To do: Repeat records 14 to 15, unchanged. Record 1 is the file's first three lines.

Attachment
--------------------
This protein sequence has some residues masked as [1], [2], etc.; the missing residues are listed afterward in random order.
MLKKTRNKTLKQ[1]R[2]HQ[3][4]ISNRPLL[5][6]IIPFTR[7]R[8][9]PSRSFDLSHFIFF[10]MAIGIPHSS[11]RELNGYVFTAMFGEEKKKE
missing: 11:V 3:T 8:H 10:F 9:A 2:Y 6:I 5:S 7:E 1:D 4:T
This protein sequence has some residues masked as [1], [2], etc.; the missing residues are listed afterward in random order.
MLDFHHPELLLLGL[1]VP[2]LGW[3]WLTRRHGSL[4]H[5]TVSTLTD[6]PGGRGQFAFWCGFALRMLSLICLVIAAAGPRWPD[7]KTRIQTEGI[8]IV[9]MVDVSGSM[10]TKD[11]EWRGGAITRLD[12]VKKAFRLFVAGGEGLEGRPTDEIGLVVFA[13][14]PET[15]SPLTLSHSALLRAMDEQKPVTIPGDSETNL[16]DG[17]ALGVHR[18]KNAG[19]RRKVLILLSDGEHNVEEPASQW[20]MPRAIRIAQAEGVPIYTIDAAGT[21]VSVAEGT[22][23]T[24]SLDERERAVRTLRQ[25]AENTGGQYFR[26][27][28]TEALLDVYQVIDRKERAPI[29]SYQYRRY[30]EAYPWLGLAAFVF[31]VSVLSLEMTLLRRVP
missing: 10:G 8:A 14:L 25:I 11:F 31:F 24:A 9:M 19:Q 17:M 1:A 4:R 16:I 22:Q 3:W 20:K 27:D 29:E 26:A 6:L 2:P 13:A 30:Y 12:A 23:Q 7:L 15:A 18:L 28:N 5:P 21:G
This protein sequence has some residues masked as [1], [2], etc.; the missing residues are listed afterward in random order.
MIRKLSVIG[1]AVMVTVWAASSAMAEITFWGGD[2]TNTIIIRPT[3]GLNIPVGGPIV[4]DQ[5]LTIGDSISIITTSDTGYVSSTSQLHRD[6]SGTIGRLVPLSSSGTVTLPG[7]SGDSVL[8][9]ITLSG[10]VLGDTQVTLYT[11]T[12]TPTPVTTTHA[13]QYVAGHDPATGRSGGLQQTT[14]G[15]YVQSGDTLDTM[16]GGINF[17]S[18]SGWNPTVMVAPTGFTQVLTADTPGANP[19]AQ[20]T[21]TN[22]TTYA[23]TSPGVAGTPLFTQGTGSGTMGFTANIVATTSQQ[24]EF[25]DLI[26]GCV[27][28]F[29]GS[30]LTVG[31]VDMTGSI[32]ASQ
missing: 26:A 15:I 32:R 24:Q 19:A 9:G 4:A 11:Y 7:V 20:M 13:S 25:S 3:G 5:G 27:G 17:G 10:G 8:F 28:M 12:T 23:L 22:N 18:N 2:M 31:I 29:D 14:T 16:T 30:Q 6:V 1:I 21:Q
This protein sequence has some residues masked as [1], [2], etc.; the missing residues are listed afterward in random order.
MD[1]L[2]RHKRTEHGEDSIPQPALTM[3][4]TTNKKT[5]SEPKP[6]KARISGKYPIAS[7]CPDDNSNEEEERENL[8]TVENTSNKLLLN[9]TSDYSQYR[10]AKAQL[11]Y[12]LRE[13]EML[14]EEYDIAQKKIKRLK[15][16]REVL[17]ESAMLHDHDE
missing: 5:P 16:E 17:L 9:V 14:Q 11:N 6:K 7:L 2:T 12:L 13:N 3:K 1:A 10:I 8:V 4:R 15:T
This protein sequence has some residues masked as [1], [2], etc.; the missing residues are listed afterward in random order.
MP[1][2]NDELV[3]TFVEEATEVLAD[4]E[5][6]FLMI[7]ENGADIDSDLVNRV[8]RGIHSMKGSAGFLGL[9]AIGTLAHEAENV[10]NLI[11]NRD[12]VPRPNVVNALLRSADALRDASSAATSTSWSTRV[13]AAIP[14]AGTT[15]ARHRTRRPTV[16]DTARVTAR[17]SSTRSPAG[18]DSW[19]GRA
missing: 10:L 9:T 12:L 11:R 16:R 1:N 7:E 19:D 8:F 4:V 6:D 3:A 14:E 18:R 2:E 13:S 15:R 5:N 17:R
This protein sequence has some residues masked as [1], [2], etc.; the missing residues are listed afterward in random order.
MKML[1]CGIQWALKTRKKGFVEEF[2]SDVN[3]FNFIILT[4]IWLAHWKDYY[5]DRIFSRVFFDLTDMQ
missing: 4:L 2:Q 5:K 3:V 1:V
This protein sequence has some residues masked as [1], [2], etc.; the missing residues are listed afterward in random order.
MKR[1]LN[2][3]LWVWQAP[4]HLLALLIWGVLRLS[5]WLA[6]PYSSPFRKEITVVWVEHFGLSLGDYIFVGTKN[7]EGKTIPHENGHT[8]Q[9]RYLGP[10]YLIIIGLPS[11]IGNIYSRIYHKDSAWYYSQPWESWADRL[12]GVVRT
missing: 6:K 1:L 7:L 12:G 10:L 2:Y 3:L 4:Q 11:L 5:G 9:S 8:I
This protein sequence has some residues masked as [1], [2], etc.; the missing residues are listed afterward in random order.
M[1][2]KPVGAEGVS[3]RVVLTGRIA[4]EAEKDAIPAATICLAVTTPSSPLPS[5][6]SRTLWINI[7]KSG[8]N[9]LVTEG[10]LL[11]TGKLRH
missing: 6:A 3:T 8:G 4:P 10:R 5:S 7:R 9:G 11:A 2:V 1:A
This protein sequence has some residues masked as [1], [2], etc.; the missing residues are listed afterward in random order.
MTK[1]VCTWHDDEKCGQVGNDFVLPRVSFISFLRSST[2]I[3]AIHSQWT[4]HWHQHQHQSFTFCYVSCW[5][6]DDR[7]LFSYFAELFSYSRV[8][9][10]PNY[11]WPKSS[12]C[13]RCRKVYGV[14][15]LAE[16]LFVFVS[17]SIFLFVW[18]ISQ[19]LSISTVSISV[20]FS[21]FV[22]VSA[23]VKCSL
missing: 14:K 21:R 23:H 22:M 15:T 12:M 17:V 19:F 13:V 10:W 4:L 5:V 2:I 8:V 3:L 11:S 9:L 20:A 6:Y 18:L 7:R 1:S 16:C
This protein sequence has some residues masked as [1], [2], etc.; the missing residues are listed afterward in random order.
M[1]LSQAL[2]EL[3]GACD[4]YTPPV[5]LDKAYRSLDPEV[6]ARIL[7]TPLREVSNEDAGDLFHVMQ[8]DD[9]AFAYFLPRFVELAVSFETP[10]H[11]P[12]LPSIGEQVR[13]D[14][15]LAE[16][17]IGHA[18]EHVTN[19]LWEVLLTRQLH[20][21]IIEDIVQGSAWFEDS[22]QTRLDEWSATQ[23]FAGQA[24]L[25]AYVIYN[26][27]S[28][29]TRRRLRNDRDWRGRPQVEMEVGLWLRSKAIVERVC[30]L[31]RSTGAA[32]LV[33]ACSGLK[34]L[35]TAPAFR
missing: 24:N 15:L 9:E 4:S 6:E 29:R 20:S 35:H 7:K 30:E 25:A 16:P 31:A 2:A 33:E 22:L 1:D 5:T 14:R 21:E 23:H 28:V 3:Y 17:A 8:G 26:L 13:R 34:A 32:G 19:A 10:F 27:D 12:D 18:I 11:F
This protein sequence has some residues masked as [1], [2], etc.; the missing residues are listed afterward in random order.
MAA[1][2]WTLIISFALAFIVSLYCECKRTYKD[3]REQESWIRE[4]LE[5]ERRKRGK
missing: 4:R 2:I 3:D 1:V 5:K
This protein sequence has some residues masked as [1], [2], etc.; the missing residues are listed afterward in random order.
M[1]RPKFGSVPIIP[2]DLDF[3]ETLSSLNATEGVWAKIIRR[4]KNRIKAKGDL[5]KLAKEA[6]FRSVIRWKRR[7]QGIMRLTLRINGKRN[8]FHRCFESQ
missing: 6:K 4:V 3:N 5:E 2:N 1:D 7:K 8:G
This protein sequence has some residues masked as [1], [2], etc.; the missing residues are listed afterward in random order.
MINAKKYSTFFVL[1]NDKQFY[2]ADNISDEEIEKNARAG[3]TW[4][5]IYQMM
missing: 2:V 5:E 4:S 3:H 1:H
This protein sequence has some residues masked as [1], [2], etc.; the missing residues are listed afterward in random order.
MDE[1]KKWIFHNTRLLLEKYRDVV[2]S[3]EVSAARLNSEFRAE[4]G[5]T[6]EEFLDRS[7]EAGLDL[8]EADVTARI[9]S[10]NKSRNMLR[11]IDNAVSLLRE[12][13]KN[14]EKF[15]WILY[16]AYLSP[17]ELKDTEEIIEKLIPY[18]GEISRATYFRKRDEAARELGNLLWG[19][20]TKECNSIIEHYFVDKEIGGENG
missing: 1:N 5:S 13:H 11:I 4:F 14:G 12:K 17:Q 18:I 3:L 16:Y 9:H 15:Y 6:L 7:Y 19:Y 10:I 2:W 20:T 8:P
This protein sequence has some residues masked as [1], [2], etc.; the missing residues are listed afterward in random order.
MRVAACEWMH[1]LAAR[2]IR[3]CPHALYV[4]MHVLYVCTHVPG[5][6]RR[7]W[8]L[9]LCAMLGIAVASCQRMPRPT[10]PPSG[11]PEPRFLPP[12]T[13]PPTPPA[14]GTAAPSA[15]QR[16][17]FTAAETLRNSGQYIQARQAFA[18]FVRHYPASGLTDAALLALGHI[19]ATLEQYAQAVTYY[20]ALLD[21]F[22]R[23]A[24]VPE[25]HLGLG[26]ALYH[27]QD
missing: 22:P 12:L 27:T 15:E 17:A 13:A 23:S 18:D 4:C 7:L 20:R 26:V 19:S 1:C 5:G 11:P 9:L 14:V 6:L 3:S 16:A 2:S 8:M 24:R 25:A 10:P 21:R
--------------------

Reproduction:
This protein sequence has some residues masked as [1], [2], etc.; the missing residues are listed afterward in random order.
MDE[1]KKWIFHNTRLLLEKYRDVV[2]S[3]EVSAARLNSEFRAE[4]G[5]T[6]EEFLDRS[7]EAGLDL[8]EADVTARI[9]S[10]NKSRNMLR[11]IDNAVSLLRE[12][13]KN[14]EKF[15]WILY[16]AYLSP[17]ELKDTEEIIEKLIPY[18]GEISRATYFRKRDEAARELGNLLWG[19][20]TKECNSIIEHYFVDKEIGGENG
missing: 1:N 5:S 13:H 11:I 4:F 14:G 12:K 17:Q 18:I 3:L 16:Y 9:H 15:Y 6:L 7:Y 19:Y 10:I 2:W 20:T 8:P
This protein sequence has some residues masked as [1], [2], etc.; the missing residues are listed afterward in random order.
MRVAACEWMH[1]LAAR[2]IR[3]CPHALYV[4]MHVLYVCTHVPG[5][6]RR[7]W[8]L[9]LCAMLGIAVASCQRMPRPT[10]PPSG[11]PEPRFLPP[12]T[13]PPTPPA[14]GTAAPSA[15]QR[16][17]FTAAETLRNSGQYIQARQAFA[18]FVRHYPASGLTDAALLALGHI[19]ATLEQYAQAVTYY[20]ALLD[21]F[22]R[23]A[24]VPE[25]HLGLG[26]ALYH[27]QD
missing: 22:P 12:L 27:T 15:E 17:A 13:A 23:S 18:D 4:C 7:L 20:R 26:V 19:S 1:C 5:G 11:P 9:L 14:V 6:L 3:S 16:A 2:S 8:M 24:R 25:A 10:P 21:R